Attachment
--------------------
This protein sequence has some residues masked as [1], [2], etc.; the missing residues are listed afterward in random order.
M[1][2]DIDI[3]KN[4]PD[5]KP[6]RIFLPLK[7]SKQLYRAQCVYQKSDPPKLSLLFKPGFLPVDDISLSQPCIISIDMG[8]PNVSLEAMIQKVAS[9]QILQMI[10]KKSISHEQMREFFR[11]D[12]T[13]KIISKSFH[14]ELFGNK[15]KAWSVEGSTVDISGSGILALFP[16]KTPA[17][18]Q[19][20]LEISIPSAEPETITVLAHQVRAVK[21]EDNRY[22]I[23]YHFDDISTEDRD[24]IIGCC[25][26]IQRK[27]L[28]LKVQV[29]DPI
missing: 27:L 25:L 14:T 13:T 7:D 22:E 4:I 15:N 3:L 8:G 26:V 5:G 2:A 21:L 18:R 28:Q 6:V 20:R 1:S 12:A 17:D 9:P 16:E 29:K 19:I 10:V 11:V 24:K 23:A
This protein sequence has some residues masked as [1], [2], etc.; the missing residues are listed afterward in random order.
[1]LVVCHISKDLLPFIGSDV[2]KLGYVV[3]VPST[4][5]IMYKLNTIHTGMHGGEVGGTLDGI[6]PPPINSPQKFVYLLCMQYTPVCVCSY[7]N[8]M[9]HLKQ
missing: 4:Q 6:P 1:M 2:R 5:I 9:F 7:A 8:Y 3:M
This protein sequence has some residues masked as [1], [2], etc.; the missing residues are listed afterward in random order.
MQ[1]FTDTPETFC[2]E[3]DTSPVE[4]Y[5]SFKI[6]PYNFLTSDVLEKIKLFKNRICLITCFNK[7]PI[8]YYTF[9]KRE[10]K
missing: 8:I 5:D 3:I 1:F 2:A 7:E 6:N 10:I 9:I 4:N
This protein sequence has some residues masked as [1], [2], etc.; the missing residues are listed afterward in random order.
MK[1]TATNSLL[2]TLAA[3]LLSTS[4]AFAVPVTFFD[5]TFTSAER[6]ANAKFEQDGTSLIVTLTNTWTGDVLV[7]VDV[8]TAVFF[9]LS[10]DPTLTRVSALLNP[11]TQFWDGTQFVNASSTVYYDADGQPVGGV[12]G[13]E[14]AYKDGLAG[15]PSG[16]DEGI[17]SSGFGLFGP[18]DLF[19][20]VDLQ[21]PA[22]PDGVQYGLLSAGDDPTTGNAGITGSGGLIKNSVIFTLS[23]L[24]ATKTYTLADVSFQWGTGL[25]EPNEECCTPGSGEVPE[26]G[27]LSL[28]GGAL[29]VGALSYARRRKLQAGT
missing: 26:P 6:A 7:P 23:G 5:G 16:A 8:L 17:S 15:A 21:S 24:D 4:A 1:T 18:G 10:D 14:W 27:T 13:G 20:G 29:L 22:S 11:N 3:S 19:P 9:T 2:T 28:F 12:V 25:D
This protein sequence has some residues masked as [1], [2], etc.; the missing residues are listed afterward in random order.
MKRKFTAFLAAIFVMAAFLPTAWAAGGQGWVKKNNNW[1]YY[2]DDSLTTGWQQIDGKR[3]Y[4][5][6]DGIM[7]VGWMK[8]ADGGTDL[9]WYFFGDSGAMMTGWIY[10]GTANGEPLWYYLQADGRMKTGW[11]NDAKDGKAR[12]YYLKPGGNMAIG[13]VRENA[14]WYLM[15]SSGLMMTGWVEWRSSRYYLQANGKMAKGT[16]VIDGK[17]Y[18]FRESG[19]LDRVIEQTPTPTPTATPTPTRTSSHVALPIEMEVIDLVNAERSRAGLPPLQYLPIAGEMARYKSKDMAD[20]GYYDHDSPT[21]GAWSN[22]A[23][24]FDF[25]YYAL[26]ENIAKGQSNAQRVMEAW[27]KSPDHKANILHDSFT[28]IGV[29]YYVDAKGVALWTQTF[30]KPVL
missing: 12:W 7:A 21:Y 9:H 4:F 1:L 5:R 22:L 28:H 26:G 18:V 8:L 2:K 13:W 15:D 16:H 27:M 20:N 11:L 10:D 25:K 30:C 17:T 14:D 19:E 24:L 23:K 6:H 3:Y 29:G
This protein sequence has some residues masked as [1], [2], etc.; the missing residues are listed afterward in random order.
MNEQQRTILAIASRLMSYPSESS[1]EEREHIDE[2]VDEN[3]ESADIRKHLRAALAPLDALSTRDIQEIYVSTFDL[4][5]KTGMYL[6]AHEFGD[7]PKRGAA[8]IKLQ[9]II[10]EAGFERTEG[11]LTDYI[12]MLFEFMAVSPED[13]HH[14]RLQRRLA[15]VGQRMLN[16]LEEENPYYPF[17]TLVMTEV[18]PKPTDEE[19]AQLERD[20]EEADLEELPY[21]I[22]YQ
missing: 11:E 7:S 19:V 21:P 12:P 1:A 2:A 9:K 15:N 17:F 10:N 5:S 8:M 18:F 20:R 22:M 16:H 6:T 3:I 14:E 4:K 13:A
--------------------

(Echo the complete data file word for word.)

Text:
This protein sequence has some residues masked as [1], [2], etc.; the missing residues are listed afterward in random order.
M[1][2]DIDI[3]KN[4]PD[5]KP[6]RIFLPLK[7]SKQLYRAQCVYQKSDPPKLSLLFKPGFLPVDDISLSQPCIISIDMG[8]PNVSLEAMIQKVAS[9]QILQMI[10]KKSISHEQMREFFR[11]D[12]T[13]KIISKSFH[14]ELFGNK[15]KAWSVEGSTVDISGSGILALFP[16]KTPA[17][18]Q[19][20]LEISIPSAEPETITVLAHQVRAVK[21]EDNRY[22]I[23]YHFDDISTEDRD[24]IIGCC[25][26]IQRK[27]L[28]LKVQV[29]DPI
missing: 27:L 25:L 14:T 13:T 7:D 22:E 4:I 15:N 3:L 8:G 26:V 5:G 2:A 21:L 18:R 28:Q 6:V 20:R 1:S 12:A 17:D 9:P 16:E 29:K 19:I 10:V 11:V 24:K 23:A
This protein sequence has some residues masked as [1], [2], etc.; the missing residues are listed afterward in random order.
[1]LVVCHISKDLLPFIGSDV[2]KLGYVV[3]VPST[4][5]IMYKLNTIHTGMHGGEVGGTLDGI[6]PPPINSPQKFVYLLCMQYTPVCVCSY[7]N[8]M[9]HLKQ
missing: 4:Q 6:P 1:M 2:R 5:I 9:F 7:A 8:Y 3:M
This protein sequence has some residues masked as [1], [2], etc.; the missing residues are listed afterward in random order.
MQ[1]FTDTPETFC[2]E[3]DTSPVE[4]Y[5]SFKI[6]PYNFLTSDVLEKIKLFKNRICLITCFNK[7]PI[8]YYTF[9]KRE[10]K
missing: 8:I 5:D 3:I 1:F 2:A 7:E 6:N 10:I 9:I 4:N
This protein sequence has some residues masked as [1], [2], etc.; the missing residues are listed afterward in random order.
MK[1]TATNSLL[2]TLAA[3]LLSTS[4]AFAVPVTFFD[5]TFTSAER[6]ANAKFEQDGTSLIVTLTNTWTGDVLV[7]VDV[8]TAVFF[9]LS[10]DPTLTRVSALLNP[11]TQFWDGTQFVNASSTVYYDADGQPVGGV[12]G[13]E[14]AYKDGLAG[15]PSG[16]DEGI[17]SSGFGLFGP[18]DLF[19][20]VDLQ[21]PA[22]PDGVQYGLLSAGDDPTTGNAGITGSGGLIKNSVIFTLS[23]L[24]ATKTYTLADVSFQWGTGL[25]EPNEECCTPGSGEVPE[26]G[27]LSL[28]GGAL[29]VGALSYARRRKLQAGT
missing: 26:P 6:A 7:P 23:G 5:G 16:A 8:L 17:S 15:A 21:S 24:D 4:A 1:T 18:G 10:D 14:W 27:T 13:G 20:G 29:L 22:S 11:N 3:S 19:P 9:T 2:T 28:F 12:V 25:D
This protein sequence has some residues masked as [1], [2], etc.; the missing residues are listed afterward in random order.
MKRKFTAFLAAIFVMAAFLPTAWAAGGQGWVKKNNNW[1]YY[2]DDSLTTGWQQIDGKR[3]Y[4][5][6]DGIM[7]VGWMK[8]ADGGTDL[9]WYFFGDSGAMMTGWIY[10]GTANGEPLWYYLQADGRMKTGW[11]NDAKDGKAR[12]YYLKPGGNMAIG[13]VRENA[14]WYLM[15]SSGLMMTGWVEWRSSRYYLQANGKMAKGT[16]VIDGK[17]Y[18]FRESG[19]LDRVIEQTPTPTPTATPTPTRTSSHVALPIEMEVIDLVNAERSRAGLPPLQYLPIAGEMARYKSKDMAD[20]GYYDHDSPT[21]GAWSN[22]A[23][24]FDF[25]YYAL[26]ENIAKGQSNAQRVMEAW[27]KSPDHKANILHDSFT[28]IGV[29]YYVDAKGVALWTQTF[30]KPVL
missing: 12:W 7:A 21:Y 9:H 4:F 1:L 5:R 22:L 28:H 26:G 18:V 8:L 2:K 13:W 15:D 16:H 27:M 20:N 11:L 10:D 25:K 30:C 17:T 14:D 19:E 24:L 23:K 6:H 3:Y 29:G
This protein sequence has some residues masked as [1], [2], etc.; the missing residues are listed afterward in random order.
MNEQQRTILAIASRLMSYPSESS[1]EEREHIDE[2]VDEN[3]ESADIRKHLRAALAPLDALSTRDIQEIYVSTFDL[4][5]KTGMYL[6]AHEFGD[7]PKRGAA[8]IKLQ[9]II[10]EAGFERTEG[11]LTDYI[12]MLFEFMAVSPED[13]HH[14]RLQRRLA[15]VGQRMLN[16]LEEENPYYPF[17]TLVMTEV[18]PKPTDEE[19]AQLERD[20]EEADLEELPY[21]I[22]YQ
missing: 11:E 7:S 19:V 21:P 12:P 1:A 2:A 9:K 15:N 17:F 10:N 5:S 8:M 18:F 20:R 22:M 16:H 6:T 3:I 14:E 4:K 13:A